The TV Business Comes to STAC

Andrew Dacuba, Editor in Chief

STAC and the television business are two things that students likely would not associate with each other, which is why it may be a surprise to learn a TV crew was based out of the school’s parking lot only a semester ago. 

While the filming took place at the nearby Rockland County Sewer Plant and not at STAC itself, members of the crew stayed at the STAC campus for the brief duration of the shoot.

Last November, STAC Communications sent out an email informing students of a temporary parking lot closure in the rear lot behind the Kraus Fitness Center. The lot was closed from Sunday, November 6th to Monday the 7th.

Those parked nearby on the 6th and 7th may have felt more like they were in a Hollywood shoot than behind Spellman Hall, with trucks, trailers, a food truck, and crew members walking about.

The Thoma was fortunate enough to speak with several members of the crew, and while they were not at liberty to reveal what they were working on, they gave insight into the complex work that goes into filming a television show.

John, a truck driver for the Teamster Union, spoke about his duties driving one of the campers. 

The crew brought numerous campers for actors, actresses, producers, hair and makeup, wardrobe, etc, however, his responsibility was the COVID unit. This is the camper where all of the COVID tests are done, in order to ensure everyone is healthy and there are no interruptions to the shoot.

John spoke about the biggest challenge working in the business, which he said was getting into it. “There’s just a surge of shows and movies coming into New York that they were just desperate for guys, for workers,” which is how he was able to get in.

Prior to this recent surge, he said it was mostly based on who you knew, especially having a family connection. For other unions in the entertainment industry, he stated it was equally difficult.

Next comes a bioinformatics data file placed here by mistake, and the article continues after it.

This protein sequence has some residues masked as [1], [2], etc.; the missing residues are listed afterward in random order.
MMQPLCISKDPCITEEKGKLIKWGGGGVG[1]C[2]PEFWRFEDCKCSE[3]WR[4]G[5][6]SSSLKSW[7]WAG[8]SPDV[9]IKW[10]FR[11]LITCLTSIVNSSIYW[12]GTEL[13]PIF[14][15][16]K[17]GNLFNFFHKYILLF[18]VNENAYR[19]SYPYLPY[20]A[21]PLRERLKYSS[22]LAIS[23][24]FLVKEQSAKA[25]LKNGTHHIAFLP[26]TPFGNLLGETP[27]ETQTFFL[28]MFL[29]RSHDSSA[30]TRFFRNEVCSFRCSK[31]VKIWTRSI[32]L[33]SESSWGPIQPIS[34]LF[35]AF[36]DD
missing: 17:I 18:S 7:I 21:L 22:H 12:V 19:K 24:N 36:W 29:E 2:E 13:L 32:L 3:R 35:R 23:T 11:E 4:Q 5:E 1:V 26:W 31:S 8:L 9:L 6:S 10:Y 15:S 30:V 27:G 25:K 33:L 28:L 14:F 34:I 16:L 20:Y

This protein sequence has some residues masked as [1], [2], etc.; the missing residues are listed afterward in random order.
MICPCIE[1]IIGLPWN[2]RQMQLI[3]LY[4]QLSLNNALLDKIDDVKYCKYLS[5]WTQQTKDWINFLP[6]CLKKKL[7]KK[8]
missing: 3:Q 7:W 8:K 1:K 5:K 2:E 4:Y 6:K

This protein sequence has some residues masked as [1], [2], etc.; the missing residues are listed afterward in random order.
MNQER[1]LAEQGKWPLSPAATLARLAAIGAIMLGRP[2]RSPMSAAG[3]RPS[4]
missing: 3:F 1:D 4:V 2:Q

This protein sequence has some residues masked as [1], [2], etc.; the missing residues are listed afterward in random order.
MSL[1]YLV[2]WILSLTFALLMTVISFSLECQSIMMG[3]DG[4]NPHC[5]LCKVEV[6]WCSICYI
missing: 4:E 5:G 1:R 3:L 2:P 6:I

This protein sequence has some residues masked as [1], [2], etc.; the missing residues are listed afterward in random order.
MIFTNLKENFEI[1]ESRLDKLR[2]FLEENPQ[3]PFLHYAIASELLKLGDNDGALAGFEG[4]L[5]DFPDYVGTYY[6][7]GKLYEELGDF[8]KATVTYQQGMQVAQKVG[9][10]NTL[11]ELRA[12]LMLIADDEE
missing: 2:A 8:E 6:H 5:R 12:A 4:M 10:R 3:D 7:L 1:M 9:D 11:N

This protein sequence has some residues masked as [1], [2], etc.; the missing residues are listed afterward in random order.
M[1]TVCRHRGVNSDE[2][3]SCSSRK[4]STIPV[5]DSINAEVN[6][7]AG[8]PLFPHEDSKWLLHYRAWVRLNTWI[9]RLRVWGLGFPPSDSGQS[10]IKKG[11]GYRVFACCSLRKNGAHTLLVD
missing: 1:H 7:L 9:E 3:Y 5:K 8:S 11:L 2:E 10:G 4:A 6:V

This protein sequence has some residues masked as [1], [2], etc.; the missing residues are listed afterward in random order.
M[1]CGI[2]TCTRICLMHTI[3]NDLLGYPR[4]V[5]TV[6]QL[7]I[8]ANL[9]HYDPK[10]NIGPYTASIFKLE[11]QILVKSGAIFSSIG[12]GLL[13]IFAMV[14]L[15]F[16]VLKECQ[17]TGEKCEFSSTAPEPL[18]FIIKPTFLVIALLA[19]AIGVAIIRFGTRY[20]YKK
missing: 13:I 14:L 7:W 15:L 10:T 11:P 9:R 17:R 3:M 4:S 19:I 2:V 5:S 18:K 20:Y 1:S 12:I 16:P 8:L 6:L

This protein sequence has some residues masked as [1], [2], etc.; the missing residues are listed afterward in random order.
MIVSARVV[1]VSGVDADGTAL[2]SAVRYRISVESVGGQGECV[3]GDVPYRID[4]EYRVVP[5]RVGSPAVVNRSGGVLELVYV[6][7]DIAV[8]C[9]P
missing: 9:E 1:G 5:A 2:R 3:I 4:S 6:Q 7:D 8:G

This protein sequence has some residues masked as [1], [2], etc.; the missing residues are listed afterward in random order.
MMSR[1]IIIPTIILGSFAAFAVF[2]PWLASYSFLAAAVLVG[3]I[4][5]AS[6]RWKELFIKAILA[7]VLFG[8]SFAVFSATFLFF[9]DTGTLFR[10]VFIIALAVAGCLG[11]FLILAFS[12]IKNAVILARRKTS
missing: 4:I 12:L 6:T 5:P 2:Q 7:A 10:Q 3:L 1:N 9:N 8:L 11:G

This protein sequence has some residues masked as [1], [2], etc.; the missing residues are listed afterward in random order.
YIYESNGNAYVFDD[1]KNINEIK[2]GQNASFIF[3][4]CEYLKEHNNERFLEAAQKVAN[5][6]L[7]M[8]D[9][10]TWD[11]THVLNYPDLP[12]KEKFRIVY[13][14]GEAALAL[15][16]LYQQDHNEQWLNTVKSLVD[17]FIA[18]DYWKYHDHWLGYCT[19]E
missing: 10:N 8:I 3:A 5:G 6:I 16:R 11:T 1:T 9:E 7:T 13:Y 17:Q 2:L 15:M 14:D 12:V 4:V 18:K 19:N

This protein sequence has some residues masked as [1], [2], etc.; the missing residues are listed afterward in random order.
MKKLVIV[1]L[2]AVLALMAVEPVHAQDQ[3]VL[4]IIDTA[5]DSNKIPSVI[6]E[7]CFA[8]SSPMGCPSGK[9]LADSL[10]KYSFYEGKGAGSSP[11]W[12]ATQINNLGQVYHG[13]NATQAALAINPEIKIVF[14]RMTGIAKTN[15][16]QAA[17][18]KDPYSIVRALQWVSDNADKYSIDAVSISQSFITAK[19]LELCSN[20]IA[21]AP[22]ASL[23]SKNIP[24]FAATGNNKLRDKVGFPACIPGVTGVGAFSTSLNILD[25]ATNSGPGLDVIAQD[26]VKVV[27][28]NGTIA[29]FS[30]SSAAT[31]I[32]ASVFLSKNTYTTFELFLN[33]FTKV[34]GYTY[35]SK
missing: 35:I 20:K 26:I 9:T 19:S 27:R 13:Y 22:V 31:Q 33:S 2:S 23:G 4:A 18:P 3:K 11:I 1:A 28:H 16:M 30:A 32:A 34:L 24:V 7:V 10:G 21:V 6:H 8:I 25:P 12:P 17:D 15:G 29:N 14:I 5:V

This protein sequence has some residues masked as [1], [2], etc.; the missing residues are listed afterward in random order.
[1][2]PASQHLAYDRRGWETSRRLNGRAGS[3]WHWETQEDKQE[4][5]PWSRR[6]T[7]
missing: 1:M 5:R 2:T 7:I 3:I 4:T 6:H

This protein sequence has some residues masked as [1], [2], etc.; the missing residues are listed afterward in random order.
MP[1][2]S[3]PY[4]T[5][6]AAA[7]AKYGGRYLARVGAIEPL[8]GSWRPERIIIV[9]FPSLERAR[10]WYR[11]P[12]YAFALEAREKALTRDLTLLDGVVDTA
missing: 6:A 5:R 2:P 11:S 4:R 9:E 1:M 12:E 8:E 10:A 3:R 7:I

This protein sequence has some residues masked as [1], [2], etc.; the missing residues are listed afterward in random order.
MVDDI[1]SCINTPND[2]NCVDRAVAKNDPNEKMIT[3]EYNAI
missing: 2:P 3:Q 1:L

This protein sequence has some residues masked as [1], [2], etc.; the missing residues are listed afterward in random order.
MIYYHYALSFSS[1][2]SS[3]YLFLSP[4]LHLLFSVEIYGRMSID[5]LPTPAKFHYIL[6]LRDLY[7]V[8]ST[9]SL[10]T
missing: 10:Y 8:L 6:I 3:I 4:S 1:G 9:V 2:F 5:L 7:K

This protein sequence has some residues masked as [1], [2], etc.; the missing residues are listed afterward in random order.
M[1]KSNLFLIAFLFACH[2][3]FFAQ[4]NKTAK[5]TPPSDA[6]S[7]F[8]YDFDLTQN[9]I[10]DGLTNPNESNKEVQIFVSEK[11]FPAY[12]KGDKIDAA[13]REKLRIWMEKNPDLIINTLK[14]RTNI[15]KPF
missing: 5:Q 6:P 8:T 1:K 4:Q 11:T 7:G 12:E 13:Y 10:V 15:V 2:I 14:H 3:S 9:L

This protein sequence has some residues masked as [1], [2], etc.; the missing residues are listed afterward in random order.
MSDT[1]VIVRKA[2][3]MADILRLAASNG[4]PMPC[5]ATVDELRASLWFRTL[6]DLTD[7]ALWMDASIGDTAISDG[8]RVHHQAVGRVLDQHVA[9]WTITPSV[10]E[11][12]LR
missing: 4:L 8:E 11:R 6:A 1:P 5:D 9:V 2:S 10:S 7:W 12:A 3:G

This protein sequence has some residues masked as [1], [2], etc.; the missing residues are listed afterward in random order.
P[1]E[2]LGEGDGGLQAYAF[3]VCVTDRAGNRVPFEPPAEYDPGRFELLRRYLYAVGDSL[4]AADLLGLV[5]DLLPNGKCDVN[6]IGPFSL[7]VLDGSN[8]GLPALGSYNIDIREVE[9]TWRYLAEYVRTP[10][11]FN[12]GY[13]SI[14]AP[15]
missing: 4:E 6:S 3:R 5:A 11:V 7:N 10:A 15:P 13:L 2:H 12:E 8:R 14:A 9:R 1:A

“To get into the rest of the unions, it’s pretty difficult. You have to know someone, be up to date, you have to be on top of whenever there’s an opening. It’s very sought after.”

The crew was using STAC as a “base camp” as it is called in the industry, which is usually either a church or a college campus. 

Kat McFadden, the second assistant director on the shoot, also spoke about her duties. McFadden has worked in the industry for 18 years, on projects such as Law and Order, The Punisher, The Bourne Legacy, and The Dark Knight Rises.

Regarding her duty as an assistant director, she spoke about the assistant directors’ responsibilities in scheduling and logistics. 

The first assistant director will take the script and create a schedule which goes out to the entire crew. The second assistant director is in charge of keeping track of who is working each day, ensuring the right equipment is on set, and organizing transportation to the set.

Assistant directors also deal with casting and making sure actors are ready for the shoot. 

The biggest challenge McFadden has faced, she said without missing a beat, has been COVID. 

“Anytime you need to replace somebody, it becomes a thing. Particularly with the way that we work, we’re still taking 10 days off if you test positive,” she said.

“Your typical television show is gonna be somewhere between eight and 14 days, so when you have somebody who’s out for 10 days and they’re scheduled in your episode, it makes things very difficult,” she continued.

The toughest part about this, she said, was the unpredictability. 

“It’s not the sort of thing where you get a heads up.”

COVID safety requirements have also created additional challenges, McFadden said. With social distancing, only a small number of people can ride to set in a large van or bus.

Thankfully, McFadden says since vaccines were made available the social distancing requirements have relaxed and things have become easier.

Using the STAC Campus as a base camp, she said, was a big help for the shoot. It means the crew does not have to park on the set at the sewage plant, and all the associated trailers and equipment will not get in the way of the shoot on a day with limited hours of usable daylight.

While McFadden could not say what exactly the crew was filming, keep an eye out on the TV screen this year for STAC’s familiar neighbor.